Where do you find the perfect manager? Hiring a manager from within your current employees seems wise. Who better knows your business that those already working it?
Managing, though, is a special kind of leadership. It can be challenging to be the middleman between the employees and the owner.
Unfortunately, in many small businesses, formal management training is rare. If employees show themselves to be good workers, they get promoted whether they are ready to manage or not. Rather than plucking employees from their current job and dropping them cold turkey directly into management, you can begin training your employees to be managers right where they’re at in their current job.
The basic principle to making this approach work is to consider the qualities of a good manager, and then provide employees the opportunity to build those qualities now. Management skills can be broken down into three basic areas, according to leadership expert Eric Basu:
- Personal skills: This is the ability of an employee to evaluate themselves and identify strengths and weaknesses.
- Team-focused skills: This is the ability of an employee to manage, motivate, and communicate with small groups.
- Corporate skills: These are the skills and drive to make your business more successful.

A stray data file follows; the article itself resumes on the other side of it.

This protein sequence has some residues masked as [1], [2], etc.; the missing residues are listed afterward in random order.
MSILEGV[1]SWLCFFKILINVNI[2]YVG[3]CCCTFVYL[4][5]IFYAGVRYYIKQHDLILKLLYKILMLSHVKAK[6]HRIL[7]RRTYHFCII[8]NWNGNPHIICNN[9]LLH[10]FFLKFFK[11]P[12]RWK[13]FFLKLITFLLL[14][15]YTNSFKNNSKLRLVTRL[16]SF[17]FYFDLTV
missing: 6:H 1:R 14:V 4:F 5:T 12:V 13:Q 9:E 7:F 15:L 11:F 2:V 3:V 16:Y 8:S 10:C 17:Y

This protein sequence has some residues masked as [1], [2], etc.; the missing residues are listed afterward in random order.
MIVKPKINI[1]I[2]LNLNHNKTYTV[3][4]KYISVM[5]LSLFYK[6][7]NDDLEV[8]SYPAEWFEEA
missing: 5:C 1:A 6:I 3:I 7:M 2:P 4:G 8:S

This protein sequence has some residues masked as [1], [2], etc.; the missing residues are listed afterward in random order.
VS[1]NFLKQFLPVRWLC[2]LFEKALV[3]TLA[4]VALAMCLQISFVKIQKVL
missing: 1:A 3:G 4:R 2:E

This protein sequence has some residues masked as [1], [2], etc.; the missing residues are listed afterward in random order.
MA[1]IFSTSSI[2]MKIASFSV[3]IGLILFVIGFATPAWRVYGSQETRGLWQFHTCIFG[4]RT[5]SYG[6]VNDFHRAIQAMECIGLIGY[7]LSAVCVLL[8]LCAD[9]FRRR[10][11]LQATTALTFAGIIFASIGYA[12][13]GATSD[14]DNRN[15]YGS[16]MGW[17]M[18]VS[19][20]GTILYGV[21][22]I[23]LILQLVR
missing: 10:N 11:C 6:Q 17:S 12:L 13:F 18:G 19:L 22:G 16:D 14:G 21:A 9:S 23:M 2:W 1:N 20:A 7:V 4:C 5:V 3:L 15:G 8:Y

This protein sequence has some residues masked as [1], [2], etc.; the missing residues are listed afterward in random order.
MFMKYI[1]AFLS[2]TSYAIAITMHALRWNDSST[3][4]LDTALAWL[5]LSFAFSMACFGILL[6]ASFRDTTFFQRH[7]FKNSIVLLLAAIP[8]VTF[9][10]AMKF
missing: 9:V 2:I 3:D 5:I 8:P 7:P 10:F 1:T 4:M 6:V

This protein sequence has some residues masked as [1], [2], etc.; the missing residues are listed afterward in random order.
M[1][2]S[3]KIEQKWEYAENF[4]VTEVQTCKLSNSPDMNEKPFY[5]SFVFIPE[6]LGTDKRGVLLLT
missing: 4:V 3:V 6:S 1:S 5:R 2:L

Having all three of these skills are necessary for every manager. So how do you go about growing these three key skills in your employees?
Create A Culture Of Learning
First and foremost, create a culture of learning.
By doing this, you create employees who aren’t satisfied unless they are always pushing themselves and meeting new challenges. Management requires a person who is bent towards learning, always wanting to find the best way or the new technology to make things work better.
1. Training is more than job-specific.
Offering your employees training for their specific job is the most obvious way to approach learning in the work place. However, this tends to be a short-sighted solution because it leaves you with employees who are perfectly trained for a specific job — they might know how to run a machine or work with customers — but do not know anything beyond what their job requires.
Training, in general, is more than just learning to operate a cash register. According to Business Insider, training has the potential to increase productivity and improve employee retention, for starters. Even Starbucks realizes this, offering their employees a chance to earn a college degree by helping them do it. Giving your employees the chance to learn more than they need to empowers them on the job.
Start seeing training for what it does beyond the knowledge it provides.
2. Help employees learn how to learn.
Even if your employees want to learn about things that aren’t immediately related to their job, encouraging a culture of learning, no matter what they learn, is the key. Knowing how to learn is its own skill, one a manager must have as they face different situations that they will need to quickly understand and disseminate.
Let your employees practice the art of learning through training.